elni Review 2005, Issue 2, pp. 13-16. https://doi.org/10.46850/elni.2005.013
A European research project (EVG1-CT2000-00031) was started in 2000 with the aim of providing the European Union with an analytical framework for assessing ecologically, economically and socially responsible labelling and certification schemes, in order to present a conceptual and theoretical elaboration of the key issues in the international and supranational legal context.
The present short paper is solely intended to present the main results of such a project, which consisted of five steps: a) Interdisciplinary framework for analysis; b) Analysis of the international legal, institutional and organisational framework for sustainability labelling and certification schemes; c) Global inventory of sustainability labelling and certification schemes, d) Six case studies focusing on specific schemes; e) The development of an analytical framework for assessing sustainability labelling and certification schemes.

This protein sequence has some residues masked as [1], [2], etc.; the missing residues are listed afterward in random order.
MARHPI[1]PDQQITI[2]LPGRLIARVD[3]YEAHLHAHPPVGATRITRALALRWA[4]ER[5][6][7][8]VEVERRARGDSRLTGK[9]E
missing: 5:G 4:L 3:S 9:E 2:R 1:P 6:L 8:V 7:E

Preliminary definition of the problem: The adoption of the evolving concept of sustainable development has led social participants to adopt various schemes in relation to product and service labelling and certification. During the last years we have been witnessing a multiplicity of initiatives by NGOs, industry, governments and by partnerships between NGOs and industry. All these initiatives indicate diverse systems with diverse objectives in diverse sectors and diverging approaches and interpretations of sustainable development. The key challenge to the European Union is that all these diverging systems may give rise to trade barriers within the context of the EU’s internal market and within a North-North and a North-South context. This is specially so, since although these schemes are aimed at niche markets, opponents argue that these schemes may gradually become standard setting instruments and that the process of developing such labels is not fully transparent.